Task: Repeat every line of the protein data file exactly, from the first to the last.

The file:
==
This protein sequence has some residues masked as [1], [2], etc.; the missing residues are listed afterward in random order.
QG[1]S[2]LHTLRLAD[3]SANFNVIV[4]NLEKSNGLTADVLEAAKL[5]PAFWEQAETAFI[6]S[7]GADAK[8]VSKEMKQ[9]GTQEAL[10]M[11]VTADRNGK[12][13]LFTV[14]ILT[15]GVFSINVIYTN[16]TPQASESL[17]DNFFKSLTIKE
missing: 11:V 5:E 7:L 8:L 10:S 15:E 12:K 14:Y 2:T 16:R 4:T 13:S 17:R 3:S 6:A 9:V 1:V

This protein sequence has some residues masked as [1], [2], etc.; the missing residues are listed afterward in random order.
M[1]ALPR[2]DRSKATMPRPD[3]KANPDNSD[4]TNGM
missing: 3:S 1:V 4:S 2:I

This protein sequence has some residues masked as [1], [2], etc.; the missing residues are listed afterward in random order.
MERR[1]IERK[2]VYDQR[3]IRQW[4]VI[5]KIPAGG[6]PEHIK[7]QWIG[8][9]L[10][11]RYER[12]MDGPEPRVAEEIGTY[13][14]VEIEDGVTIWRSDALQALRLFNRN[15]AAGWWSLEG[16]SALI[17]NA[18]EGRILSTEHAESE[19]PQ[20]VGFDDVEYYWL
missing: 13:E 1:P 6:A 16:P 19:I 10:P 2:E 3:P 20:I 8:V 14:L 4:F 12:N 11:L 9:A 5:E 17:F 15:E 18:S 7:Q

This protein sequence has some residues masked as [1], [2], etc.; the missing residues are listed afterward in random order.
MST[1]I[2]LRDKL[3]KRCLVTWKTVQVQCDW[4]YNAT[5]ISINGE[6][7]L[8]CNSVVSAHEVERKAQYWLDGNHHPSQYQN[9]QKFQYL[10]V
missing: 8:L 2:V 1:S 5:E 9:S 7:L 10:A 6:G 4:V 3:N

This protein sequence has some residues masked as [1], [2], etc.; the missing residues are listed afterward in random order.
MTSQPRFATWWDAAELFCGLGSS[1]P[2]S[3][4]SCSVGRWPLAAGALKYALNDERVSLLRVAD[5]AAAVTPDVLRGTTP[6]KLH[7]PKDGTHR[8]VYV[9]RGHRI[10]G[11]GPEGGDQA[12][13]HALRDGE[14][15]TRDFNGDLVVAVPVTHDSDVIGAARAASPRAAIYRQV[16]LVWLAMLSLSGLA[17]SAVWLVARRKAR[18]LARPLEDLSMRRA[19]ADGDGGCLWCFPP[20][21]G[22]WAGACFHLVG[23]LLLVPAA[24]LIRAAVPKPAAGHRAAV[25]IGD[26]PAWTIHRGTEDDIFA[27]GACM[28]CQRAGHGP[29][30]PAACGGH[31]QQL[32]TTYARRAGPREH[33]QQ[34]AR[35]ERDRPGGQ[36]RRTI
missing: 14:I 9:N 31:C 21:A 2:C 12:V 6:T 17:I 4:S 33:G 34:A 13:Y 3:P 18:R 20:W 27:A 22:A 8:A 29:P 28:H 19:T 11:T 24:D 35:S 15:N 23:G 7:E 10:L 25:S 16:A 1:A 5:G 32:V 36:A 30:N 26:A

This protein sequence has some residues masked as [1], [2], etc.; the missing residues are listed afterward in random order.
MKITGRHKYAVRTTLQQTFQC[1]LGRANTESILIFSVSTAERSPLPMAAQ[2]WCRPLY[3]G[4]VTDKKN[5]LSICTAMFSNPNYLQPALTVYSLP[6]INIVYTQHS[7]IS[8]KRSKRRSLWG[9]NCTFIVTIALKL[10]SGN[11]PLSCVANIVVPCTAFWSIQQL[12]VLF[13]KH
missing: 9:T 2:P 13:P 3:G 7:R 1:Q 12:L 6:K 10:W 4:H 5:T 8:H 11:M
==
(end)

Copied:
This protein sequence has some residues masked as [1], [2], etc.; the missing residues are listed afterward in random order.
QG[1]S[2]LHTLRLAD[3]SANFNVIV[4]NLEKSNGLTADVLEAAKL[5]PAFWEQAETAFI[6]S[7]GADAK[8]VSKEMKQ[9]GTQEAL[10]M[11]VTADRNGK[12][13]LFTV[14]ILT[15]GVFSINVIYTN[16]TPQASESL[17]DNFFKSLTIKE
missing: 11:V 5:E 7:L 8:L 10:S 15:E 12:K 14:Y 2:T 16:R 4:T 13:S 17:R 3:S 6:A 9:V 1:V

This protein sequence has some residues masked as [1], [2], etc.; the missing residues are listed afterward in random order.
M[1]ALPR[2]DRSKATMPRPD[3]KANPDNSD[4]TNGM
missing: 3:S 1:V 4:S 2:I

This protein sequence has some residues masked as [1], [2], etc.; the missing residues are listed afterward in random order.
MERR[1]IERK[2]VYDQR[3]IRQW[4]VI[5]KIPAGG[6]PEHIK[7]QWIG[8][9]L[10][11]RYER[12]MDGPEPRVAEEIGTY[13][14]VEIEDGVTIWRSDALQALRLFNRN[15]AAGWWSLEG[16]SALI[17]NA[18]EGRILSTEHAESE[19]PQ[20]VGFDDVEYYWL
missing: 13:E 1:P 6:A 16:P 19:I 10:P 2:E 3:P 20:I 8:V 14:L 4:F 12:N 11:L 9:A 5:E 17:F 15:E 18:S 7:Q

This protein sequence has some residues masked as [1], [2], etc.; the missing residues are listed afterward in random order.
MST[1]I[2]LRDKL[3]KRCLVTWKTVQVQCDW[4]YNAT[5]ISINGE[6][7]L[8]CNSVVSAHEVERKAQYWLDGNHHPSQYQN[9]QKFQYL[10]V
missing: 8:L 2:V 1:S 5:E 9:S 7:L 10:A 6:G 4:V 3:N

This protein sequence has some residues masked as [1], [2], etc.; the missing residues are listed afterward in random order.
MTSQPRFATWWDAAELFCGLGSS[1]P[2]S[3][4]SCSVGRWPLAAGALKYALNDERVSLLRVAD[5]AAAVTPDVLRGTTP[6]KLH[7]PKDGTHR[8]VYV[9]RGHRI[10]G[11]GPEGGDQA[12][13]HALRDGE[14][15]TRDFNGDLVVAVPVTHDSDVIGAARAASPRAAIYRQV[16]LVWLAMLSLSGLA[17]SAVWLVARRKAR[18]LARPLEDLSMRRA[19]ADGDGGCLWCFPP[20][21]G[22]WAGACFHLVG[23]LLLVPAA[24]LIRAAVPKPAAGHRAAV[25]IGD[26]PAWTIHRGTEDDIFA[27]GACM[28]CQRAGHGP[29][30]PAACGGH[31]QQL[32]TTYARRAGPREH[33]QQ[34]AR[35]ERDRPGGQ[36]RRTI
missing: 14:I 9:N 31:C 21:A 2:C 12:V 6:T 17:I 4:S 33:G 34:A 13:Y 3:P 18:R 20:W 27:A 22:A 8:A 29:P 28:H 19:T 11:T 24:D 35:S 15:N 23:G 7:E 10:L 25:S 16:A 1:A 5:G 32:V 36:A 30:N 26:A

This protein sequence has some residues masked as [1], [2], etc.; the missing residues are listed afterward in random order.
MKITGRHKYAVRTTLQQTFQC[1]LGRANTESILIFSVSTAERSPLPMAAQ[2]WCRPLY[3]G[4]VTDKKN[5]LSICTAMFSNPNYLQPALTVYSLP[6]INIVYTQHS[7]IS[8]KRSKRRSLWG[9]NCTFIVTIALKL[10]SGN[11]PLSCVANIVVPCTAFWSIQQL[12]VLF[13]KH
missing: 9:T 2:P 13:P 3:G 7:R 1:Q 12:L 6:K 10:W 4:H 5:T 8:H 11:M